The practical difference between these two types of fatigue is that with adrenal fatigue, people can still function. They can work, hold jobs, socialize, play sports, and take care of their families, even though they don't feel particularly vibrant while doing all of this. Neurological fatigue, on the other hand, has a devastating effect. The fatigue is so pronounced that you are practically unable to function normally. Although it is possible to have severe adrenal fatigue, and adrenal and neurological fatigue sometimes occur together (that's when people suffer the most), neurological fatigue alone is the most common type that accompanies advanced EBV .

Even with a mild case of neurological fatigue, you may feel extremely tired from driving a short distance, have a sharp feeling of heaviness in your legs, experience weakness in your arms, feel very confused, and find it difficult to find the strength to shower or cook dinner. In more advanced cases of neurological fatigue, when neurotoxins flood and saturate the brain, you may feel like you can't get out of bed even if your life depended on it. Such severe neurological fatigue is the reason about 17% of college students drop out of the curriculum and become despondent.

You can read more about this symptom in the article: "Chronic fatigue syndrome" . See also Anthony William's video on the subject: "Do you have Chronic Fatigue Syndrome without knowing it?" .

Fatigue

The feeling of tiredness that can't be explained by overwork and stress and that you can't shake even though you get enough sleep. This is a milder form of fatigue that can be caused by EBV . In this case, it's a low-grade viral infection that stresses your immune system and organs while depleting your energy stores.

Changes in energy levels

Sometimes fatigue, exhaustion, and exhaustion come and go. Usually, this can be a sign that you are at the beginning of a low-grade viral infection that hasn't had time to develop yet, or it means that you are detoxing fairly well. On a bad day, your body is loaded with neurotoxins from EBV and other viral waste, and they make it difficult for you to function. On a good day, your body has cleared the toxic substances and you can live your life normally. In most cases, this is accompanied by underactive or overactive adrenal glands due to stress or factors in your life that have provoked adrenal instability. This usually prompts the doctor to ignore everything else that is wrong and diagnose you with adrenal fatigue or cortisol issues as the main problem. If you were in worse shape, with a stagnant liver and a toxic digestive tract, you wouldn't experience large fluctuations in energy levels - your energy would remain consistently low.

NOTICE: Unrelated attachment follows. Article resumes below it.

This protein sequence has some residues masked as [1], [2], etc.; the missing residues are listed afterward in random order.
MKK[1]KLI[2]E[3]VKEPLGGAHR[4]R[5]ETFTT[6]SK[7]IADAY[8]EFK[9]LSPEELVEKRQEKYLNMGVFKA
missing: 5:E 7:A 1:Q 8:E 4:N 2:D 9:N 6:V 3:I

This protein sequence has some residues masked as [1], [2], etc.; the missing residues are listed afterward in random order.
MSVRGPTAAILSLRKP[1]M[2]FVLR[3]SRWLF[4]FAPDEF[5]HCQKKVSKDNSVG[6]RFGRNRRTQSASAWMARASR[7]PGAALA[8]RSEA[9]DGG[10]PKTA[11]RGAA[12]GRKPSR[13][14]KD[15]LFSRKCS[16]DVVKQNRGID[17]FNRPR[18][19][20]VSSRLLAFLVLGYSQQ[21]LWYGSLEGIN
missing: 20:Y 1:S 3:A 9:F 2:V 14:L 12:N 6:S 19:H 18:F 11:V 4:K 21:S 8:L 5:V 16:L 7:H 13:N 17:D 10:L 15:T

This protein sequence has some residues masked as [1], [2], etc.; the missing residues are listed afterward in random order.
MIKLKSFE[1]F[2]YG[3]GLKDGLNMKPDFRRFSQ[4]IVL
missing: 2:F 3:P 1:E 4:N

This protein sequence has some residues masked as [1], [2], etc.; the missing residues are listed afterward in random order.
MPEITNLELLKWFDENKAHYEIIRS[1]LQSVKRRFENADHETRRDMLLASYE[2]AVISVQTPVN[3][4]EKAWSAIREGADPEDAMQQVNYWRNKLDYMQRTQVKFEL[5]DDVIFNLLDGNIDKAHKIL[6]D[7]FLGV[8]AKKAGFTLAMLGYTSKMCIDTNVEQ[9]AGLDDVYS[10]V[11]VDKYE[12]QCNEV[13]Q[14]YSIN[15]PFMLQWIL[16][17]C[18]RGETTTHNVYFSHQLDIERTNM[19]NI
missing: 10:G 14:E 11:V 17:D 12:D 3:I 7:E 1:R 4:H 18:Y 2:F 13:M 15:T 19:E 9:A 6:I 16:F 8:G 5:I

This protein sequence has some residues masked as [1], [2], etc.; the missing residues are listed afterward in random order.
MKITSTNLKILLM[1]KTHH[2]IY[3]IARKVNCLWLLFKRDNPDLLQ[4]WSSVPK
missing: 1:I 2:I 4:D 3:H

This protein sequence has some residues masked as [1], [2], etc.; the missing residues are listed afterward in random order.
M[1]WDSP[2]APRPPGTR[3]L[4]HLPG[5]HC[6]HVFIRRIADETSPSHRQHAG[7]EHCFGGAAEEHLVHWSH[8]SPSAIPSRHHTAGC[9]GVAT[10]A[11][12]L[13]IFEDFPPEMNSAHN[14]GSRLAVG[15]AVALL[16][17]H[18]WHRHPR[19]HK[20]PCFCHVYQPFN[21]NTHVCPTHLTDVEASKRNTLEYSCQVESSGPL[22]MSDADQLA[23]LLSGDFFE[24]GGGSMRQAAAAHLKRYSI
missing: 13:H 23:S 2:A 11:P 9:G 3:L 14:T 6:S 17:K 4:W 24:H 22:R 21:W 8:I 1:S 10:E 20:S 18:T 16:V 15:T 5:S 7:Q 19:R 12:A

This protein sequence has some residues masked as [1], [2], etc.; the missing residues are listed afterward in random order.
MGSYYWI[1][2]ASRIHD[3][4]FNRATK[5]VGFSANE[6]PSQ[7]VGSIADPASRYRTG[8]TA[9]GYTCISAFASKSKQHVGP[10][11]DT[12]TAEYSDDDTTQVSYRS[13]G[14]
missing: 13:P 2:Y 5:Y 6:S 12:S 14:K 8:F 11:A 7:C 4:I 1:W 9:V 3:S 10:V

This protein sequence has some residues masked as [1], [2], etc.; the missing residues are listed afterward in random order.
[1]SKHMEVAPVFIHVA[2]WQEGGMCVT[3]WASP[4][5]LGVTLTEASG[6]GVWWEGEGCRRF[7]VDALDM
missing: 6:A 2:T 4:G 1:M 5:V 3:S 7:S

See also the article: "10 snacks for healthy adrenal glands" .

Brain fog and difficulty concentrating

The feeling of confusion or cloudiness that prevents you from thinking clearly happens when EBV feeds on its favorite foods, which include toxic heavy metals like mercury, as well as dairy, eggs, wheat, corn, excess adrenaline and prescription medications. As EBV feasts and thrives, it releases more waste, and these neurotoxins travel to the brain and disrupt neurotransmitters. When focus problems are defining your brain fog , it's usually due to an extra abundance of heavy metals in the brain combined with this short circuit. This can often lead to a misdiagnosis of attention deficit/hyperactivity disorder (ADHD), leaky gut, a parasitic infection, Lyme disease, or a thyroid disorder.

Memory loss

Memory problems are due to the same root cause as brain fog , as EBV eats its favorite foods into your body and loads you with much more destructive waste. In this case, the cause is higher levels of mercury and other toxic heavy metals, which give the virus extra fuel, and it releases an extra amount of neurotoxic waste, interrupting the activity of neurotransmitters. Furthermore, when these heavy metals are oxidized in the brain or liver, the toxic waste saturates brain tissue, suffocating electrical impulses and interfering with memory function.

See the continuation of the article: "Thyroid diseases - explaining your symptoms (part 3)" .

Other Thyroid Articles:

"The truth about the thyroid gland" ;
"Thyroid diseases - how it all begins" ;
"Thyroid Diseases - Explaining Your Symptoms (Part 1)" ;
"Thyroid Diseases - Explaining Your Symptoms (Part 3)" ;
"Thyroid cancer" ;
"[Video] Do you have Hashimoto's thyroiditis? - Anthony William talks" ;
"Anthony William on Life Without a Thyroid Gland" ;
"Anthony William reveals the truth about iodine" ;
"Anthony William reveals the truth about zinc" ;

"Powerful healing foods for the thyroid gland" ;
"Medicinal herbs and nutritional supplements for the thyroid gland" ;
"How celery stem juice helps with thyroid diseases" ;
"Tea for the treatment of the thyroid gland" ;
"Medicinal broth for the thyroid gland" ;
"Medicinal juice for the thyroid gland" ;
"Medicinal Thyroid Smoothie" .